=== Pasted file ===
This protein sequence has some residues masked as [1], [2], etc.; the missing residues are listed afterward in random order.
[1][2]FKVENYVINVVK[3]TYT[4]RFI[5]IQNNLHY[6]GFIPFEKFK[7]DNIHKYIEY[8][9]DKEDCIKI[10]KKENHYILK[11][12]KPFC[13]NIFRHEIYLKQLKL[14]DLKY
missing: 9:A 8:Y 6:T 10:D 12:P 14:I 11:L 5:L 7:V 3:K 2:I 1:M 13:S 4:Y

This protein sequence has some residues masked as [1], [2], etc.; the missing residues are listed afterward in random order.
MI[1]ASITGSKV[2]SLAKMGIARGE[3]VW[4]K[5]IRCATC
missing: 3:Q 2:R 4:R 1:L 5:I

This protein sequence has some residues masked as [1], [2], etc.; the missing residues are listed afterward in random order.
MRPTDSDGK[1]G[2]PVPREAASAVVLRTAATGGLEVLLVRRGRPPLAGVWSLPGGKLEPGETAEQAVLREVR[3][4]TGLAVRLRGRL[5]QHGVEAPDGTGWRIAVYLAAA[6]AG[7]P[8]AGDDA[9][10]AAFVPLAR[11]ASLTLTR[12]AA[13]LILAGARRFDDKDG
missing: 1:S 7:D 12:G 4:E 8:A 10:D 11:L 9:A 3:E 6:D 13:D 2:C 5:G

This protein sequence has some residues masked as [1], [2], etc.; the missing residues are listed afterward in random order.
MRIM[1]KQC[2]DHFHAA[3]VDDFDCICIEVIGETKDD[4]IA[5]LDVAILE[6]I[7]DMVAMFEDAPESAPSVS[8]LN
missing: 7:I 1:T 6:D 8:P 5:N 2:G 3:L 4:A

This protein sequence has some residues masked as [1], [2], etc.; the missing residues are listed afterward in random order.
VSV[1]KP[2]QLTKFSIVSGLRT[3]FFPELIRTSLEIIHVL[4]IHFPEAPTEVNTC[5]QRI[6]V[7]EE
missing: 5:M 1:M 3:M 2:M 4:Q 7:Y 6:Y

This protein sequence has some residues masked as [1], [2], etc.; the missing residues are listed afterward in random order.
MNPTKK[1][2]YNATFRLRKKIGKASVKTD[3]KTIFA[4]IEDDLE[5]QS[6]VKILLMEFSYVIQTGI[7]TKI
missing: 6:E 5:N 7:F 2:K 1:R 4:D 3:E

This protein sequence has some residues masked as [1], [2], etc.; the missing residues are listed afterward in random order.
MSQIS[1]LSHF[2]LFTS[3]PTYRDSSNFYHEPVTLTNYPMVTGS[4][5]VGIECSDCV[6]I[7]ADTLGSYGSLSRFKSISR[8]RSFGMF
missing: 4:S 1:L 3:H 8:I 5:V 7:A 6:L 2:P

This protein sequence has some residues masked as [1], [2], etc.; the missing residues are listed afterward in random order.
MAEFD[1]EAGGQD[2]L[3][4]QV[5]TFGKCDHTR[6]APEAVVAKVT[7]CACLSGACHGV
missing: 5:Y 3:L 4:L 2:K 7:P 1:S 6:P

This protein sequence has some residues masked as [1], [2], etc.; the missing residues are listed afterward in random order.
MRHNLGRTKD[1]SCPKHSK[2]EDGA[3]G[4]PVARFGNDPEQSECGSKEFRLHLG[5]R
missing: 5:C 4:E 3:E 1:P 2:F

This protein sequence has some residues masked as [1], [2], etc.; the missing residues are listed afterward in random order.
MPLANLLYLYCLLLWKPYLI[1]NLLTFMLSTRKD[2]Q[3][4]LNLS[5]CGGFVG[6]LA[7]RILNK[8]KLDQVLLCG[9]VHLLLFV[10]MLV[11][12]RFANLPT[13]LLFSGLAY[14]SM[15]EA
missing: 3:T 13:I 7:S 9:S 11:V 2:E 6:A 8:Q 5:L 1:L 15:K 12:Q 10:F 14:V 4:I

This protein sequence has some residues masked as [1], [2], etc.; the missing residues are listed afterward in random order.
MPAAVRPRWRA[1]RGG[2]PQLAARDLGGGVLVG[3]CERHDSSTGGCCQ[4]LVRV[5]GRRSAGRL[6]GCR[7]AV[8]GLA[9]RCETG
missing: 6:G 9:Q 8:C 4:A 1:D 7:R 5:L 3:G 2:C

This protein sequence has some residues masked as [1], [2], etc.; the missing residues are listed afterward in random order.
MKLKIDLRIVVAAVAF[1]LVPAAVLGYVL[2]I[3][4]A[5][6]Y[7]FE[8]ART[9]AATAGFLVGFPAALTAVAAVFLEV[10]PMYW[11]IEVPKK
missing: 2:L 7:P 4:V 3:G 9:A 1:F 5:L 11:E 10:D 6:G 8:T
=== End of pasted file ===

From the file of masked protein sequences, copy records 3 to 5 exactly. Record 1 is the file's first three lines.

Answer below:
This protein sequence has some residues masked as [1], [2], etc.; the missing residues are listed afterward in random order.
MRPTDSDGK[1]G[2]PVPREAASAVVLRTAATGGLEVLLVRRGRPPLAGVWSLPGGKLEPGETAEQAVLREVR[3][4]TGLAVRLRGRL[5]QHGVEAPDGTGWRIAVYLAAA[6]AG[7]P[8]AGDDA[9][10]AAFVPLAR[11]ASLTLTR[12]AA[13]LILAGARRFDDKDG
missing: 1:S 7:D 12:G 4:E 8:A 10:D 11:L 9:A 3:E 6:D 13:D 2:C 5:G

This protein sequence has some residues masked as [1], [2], etc.; the missing residues are listed afterward in random order.
MRIM[1]KQC[2]DHFHAA[3]VDDFDCICIEVIGETKDD[4]IA[5]LDVAILE[6]I[7]DMVAMFEDAPESAPSVS[8]LN
missing: 7:I 1:T 6:D 8:P 5:N 2:G 3:L 4:A

This protein sequence has some residues masked as [1], [2], etc.; the missing residues are listed afterward in random order.
VSV[1]KP[2]QLTKFSIVSGLRT[3]FFPELIRTSLEIIHVL[4]IHFPEAPTEVNTC[5]QRI[6]V[7]EE
missing: 5:M 1:M 3:M 2:M 4:Q 7:Y 6:Y